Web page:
Root ready to in­spire fight­back to pro­tect un­beaten home run

Cap­tain re­turns to Test side at venue where he av­er­ages 85 West Indies seek first Test se­ries win in Eng­land since 1988

The Daily Telegraph - Business - - Sport Cricket -

The gap­ing hole at Emi­rates Old Traf­ford where the gi­gan­tic “party stand” is erected every sum­mer of­fers a stark re­minder that we are liv­ing in dif­fer­ent times.

West Indies will have the op­por­tu­nity this week to show we are en­ter­ing a new era on the field, too, as they chase their first Test se­ries win in Eng­land since 1988 and any­where in the world against topqual­ity op­po­si­tion (in other words, not Zim­babwe, or Bangladesh be­fore they im­proved) for a quar­ter of a cen­tury.

Joe Root re­turns to cap­tain Eng­land look­ing to avert their first home Test se­ries de­feat since the loss to Sri Lanka in 2014 that nearly pre­cip­i­tated Alas­tair Cook’s res­ig­na­tion as cap­tain.

Eng­land are on an un­beaten run of 11 se­ries and Root will press ahead to the next Ashes in 2021-22 re­gard­less of this re­sult. His re­turn in­creases Eng­land’s chances of lev­el­ling the se­ries at a ground where he av­er­ages 85 and made his high­est Test score. But Eng­land have to level mat­ters against a team bet­ter pre­pared than them, par­tic­u­larly Root, who did not play in the in­trasquad warm-up and has not bat­ted in the mid­dle since March 13. West Indies spent al­most a month train­ing in Manch­ester be­fore the se­ries, and played two prac­tice matches on the ground, so are bet­ter versed with the con­di­tions.

Eng­land have had only an in­com­plete net ses­sion out­doors since ar­riv­ing in Manch­ester on Mon­day. They were not happy with one of the net pitches on Tues­day af­ter a ball reared up off a length from Jofra Archer to Ben Stokes, and so moved in­doors. Then it rained all morn­ing yes­ter­day, forc­ing them back to the in­door school again.

They twice de­layed nam­ing their squad, giv­ing a gen­eral sense of un­cer­tainty over their think­ing be­fore an­nounc­ing that James An­der­son and Mark Wood would be rested. Stu­art Broad re­turns and with a cloudy day fore­cast to­day both sides will prob­a­bly look to bowl first. The wet weather in Manch­ester has damp­ened the pitch and is ex­pected to have taken some of the usual sting out of it, so Wood and his ex­tra pace will be missed. Chris Woakes will add depth to the bat­ting and is likely to be the third of three changes, the other be­ing Root for Joe Denly.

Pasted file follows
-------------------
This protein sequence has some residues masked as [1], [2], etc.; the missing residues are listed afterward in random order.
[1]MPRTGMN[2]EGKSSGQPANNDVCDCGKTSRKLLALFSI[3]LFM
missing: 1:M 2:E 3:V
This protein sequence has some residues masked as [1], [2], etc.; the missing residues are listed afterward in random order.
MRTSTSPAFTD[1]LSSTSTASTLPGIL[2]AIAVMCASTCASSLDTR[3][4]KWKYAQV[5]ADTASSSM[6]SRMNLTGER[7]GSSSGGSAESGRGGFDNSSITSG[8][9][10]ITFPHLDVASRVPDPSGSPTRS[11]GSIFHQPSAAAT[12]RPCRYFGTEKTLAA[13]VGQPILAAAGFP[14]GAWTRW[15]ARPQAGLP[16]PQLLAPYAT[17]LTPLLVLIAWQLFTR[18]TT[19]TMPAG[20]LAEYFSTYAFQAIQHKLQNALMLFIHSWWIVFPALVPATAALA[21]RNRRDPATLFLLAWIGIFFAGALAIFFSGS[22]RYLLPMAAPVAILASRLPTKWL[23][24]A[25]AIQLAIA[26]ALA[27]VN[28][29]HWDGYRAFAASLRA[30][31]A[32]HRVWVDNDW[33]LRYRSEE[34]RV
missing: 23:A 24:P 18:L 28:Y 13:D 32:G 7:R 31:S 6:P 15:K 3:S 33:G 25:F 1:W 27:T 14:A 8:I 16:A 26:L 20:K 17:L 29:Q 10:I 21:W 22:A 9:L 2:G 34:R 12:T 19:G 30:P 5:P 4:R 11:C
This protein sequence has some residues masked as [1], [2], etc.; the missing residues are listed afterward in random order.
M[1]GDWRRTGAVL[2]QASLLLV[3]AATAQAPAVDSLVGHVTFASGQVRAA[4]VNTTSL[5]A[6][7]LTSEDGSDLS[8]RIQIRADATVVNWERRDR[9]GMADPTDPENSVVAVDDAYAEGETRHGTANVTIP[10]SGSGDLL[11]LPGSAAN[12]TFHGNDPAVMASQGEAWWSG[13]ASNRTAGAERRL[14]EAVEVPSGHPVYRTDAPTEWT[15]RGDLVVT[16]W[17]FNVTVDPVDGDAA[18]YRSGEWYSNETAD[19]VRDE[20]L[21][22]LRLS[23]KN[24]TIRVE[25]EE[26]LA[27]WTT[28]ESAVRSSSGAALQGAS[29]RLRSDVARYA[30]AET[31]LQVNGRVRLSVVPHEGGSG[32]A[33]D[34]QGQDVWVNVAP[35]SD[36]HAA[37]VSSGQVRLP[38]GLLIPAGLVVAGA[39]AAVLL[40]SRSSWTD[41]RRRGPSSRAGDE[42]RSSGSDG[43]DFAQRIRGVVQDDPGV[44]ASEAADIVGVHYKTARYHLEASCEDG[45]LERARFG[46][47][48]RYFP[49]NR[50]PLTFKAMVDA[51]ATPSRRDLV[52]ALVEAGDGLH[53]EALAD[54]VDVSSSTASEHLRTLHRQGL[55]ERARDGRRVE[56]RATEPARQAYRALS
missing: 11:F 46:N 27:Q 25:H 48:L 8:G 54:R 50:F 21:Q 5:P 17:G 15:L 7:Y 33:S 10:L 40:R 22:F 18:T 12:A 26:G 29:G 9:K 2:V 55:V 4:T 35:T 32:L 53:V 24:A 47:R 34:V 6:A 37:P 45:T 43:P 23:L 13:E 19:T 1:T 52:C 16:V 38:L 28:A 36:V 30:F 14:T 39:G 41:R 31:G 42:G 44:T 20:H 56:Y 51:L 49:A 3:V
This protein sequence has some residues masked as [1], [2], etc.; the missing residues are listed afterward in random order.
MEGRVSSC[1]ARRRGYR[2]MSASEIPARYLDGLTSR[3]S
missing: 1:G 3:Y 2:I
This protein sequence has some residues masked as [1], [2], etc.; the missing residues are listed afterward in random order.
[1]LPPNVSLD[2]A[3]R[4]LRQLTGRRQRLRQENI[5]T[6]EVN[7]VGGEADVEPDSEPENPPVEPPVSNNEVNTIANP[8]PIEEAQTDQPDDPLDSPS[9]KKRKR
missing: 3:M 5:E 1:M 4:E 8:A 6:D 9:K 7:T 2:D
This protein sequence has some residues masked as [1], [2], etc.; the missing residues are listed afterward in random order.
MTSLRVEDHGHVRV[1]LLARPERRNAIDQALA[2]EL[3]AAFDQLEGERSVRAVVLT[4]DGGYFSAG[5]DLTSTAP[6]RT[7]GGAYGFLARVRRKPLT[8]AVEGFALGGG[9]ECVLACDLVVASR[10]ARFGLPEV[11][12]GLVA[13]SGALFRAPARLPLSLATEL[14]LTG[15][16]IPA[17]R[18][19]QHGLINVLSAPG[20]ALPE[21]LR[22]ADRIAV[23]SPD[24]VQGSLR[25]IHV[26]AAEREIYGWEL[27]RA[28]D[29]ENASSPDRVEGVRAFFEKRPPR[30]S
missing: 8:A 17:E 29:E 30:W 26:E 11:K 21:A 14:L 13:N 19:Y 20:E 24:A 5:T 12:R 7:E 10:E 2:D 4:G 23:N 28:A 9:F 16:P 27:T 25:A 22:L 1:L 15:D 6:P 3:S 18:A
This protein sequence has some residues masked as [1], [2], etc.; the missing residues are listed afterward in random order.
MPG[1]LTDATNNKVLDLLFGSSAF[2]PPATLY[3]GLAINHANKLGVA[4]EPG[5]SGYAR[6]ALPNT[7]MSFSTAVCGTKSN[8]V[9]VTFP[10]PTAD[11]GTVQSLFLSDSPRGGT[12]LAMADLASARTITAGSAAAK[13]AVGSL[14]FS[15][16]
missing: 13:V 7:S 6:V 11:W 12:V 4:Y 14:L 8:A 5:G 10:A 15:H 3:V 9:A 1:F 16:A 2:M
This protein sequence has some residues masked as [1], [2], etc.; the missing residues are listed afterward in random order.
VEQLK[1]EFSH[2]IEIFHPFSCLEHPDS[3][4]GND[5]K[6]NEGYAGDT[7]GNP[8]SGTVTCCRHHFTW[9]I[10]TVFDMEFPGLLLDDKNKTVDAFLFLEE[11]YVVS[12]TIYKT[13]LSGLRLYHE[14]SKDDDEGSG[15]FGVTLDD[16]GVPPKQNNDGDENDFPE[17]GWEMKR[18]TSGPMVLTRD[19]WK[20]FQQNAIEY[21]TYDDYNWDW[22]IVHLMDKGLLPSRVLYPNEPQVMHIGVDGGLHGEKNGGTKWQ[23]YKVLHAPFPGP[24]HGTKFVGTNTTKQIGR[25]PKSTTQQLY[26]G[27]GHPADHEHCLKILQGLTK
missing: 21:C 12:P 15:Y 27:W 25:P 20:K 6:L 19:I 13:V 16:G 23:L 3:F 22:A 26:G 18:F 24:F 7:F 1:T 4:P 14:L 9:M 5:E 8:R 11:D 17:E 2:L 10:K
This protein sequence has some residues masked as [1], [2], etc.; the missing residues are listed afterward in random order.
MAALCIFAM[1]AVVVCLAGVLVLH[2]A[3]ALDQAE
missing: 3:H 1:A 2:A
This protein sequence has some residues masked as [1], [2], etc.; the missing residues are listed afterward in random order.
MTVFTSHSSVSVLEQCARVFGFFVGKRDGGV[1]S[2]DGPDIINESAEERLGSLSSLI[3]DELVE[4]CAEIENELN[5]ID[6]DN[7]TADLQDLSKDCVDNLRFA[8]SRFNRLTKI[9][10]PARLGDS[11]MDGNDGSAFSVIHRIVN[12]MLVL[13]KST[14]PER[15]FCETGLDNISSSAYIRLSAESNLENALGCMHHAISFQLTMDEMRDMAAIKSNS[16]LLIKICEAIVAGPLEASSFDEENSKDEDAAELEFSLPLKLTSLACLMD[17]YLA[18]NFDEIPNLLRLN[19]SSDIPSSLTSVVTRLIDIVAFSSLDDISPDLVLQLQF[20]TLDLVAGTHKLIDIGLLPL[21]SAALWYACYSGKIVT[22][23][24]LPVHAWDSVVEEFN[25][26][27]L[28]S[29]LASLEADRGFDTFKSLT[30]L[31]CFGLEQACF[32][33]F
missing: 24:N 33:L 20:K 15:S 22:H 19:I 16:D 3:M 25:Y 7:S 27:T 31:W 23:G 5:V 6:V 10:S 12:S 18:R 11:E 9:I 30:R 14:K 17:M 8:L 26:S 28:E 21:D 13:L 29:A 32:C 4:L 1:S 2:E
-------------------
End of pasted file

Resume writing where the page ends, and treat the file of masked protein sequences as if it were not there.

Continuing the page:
West Indies cap­tain Ja­son Holder and head coach Phil Sim­mons have been keep­ing their play­ers’ feet on the ground since the win at the Ageas Bowl, but also en­joy­ing the ac­claim back home. On Tues­day night, Holder was on a ra­dio show in Bar­ba­dos along with prime min­is­ters from three is­lands, show­ing how united the re­gion is be­hind the cap­tain. “The reception we’ve got, not only from the heads of gov­ern­ment but the peo­ple of the Caribbean, has been tremen­dous,” said Holder. “This Covid pe­riod has put a damp­ener on things for the world, and things like cricket, es­pe­cially in the Caribbean, unify.”

Holder has con­structed a team in his own image, helped, ac­cord­ing to his friend Car­los Brath­waite, by mov­ing on from the stars – such as Chris Gayle – who had so many runins with the West Indies board and had lost their pas­sion for Test cricket. Holder can­not be un­der­mined by play­ers more se­nior than him any more and has sur­rounded him­self with a group who grad­u­ated to­gether from the West Indies academy and are com­mit­ted to Test cricket. The un­usual cir­cum­stances of this tour have played into their hands. By hav­ing ex­tra re­serves in case of a Covid out­break they were able to draft Shannon Gabriel in as a spare bowler. They were then able to pro­mote him when he proved his fit­ness in the Manch­ester train­ing camp, and he re­sponded with nine wick­ets and a man-of-the-match per­for­mance in the first Test.

The ex­panded squad and iso­lated liv­ing con­di­tions have en­abled Holder and Sim­mons to work with fringe play­ers, giv­ing them a clear idea of what they ex­pect from Test play­ers. Gabriel should play again this week, with West Indies ex­pected to name the same XI.

His­tory is on their side: only once since 2008 has a team come back to win af­ter los­ing the first Test of a three-match se­ries, and it has hap­pened just eight times this cen­tury. The bad news for West Indies is that one of those oc­ca­sions was in 2007, the last time they went 1-0 up in an away se­ries.

Ben Stokes hands over to Root af­ter be­com­ing the first Eng­land cap­tain to lose his first Test since Michael Vaughan 17 years ago. There are shades of Vaughan about Stokes, par­tic­u­larly his as­tute man­man­age­ment skills. He spent time with Broad the night he was told he was dropped and his arm around Archer as the teams took the field on the fi­nal day was no­tice­able. Archer re­sponded with his best spell for nearly a year.

Denly’s Test ca­reer is over, with no re­al­is­tic way back for a 34-yearold left out af­ter 15 matches. Root was gen­er­ous in his praise but it is time to move on, with Zak Craw­ley bat­ting at three.

There is al­ways a player un­der pres­sure. It moves on ro­ta­tion through the team. Now it is Jos But­tler who needs a good match on his home ground.

Ed Smith backed Denly and But­tler to be Test play­ers, so he, too, will be anx­ious this week. Smith plucked But­tler out of the In­dian Pre­mier League in 2018, say­ing: “Jos play­ing his way has the po­ten­tial to be a re­ally pos­i­tive force.” It is time for that force to come good.

By Nick Hoult

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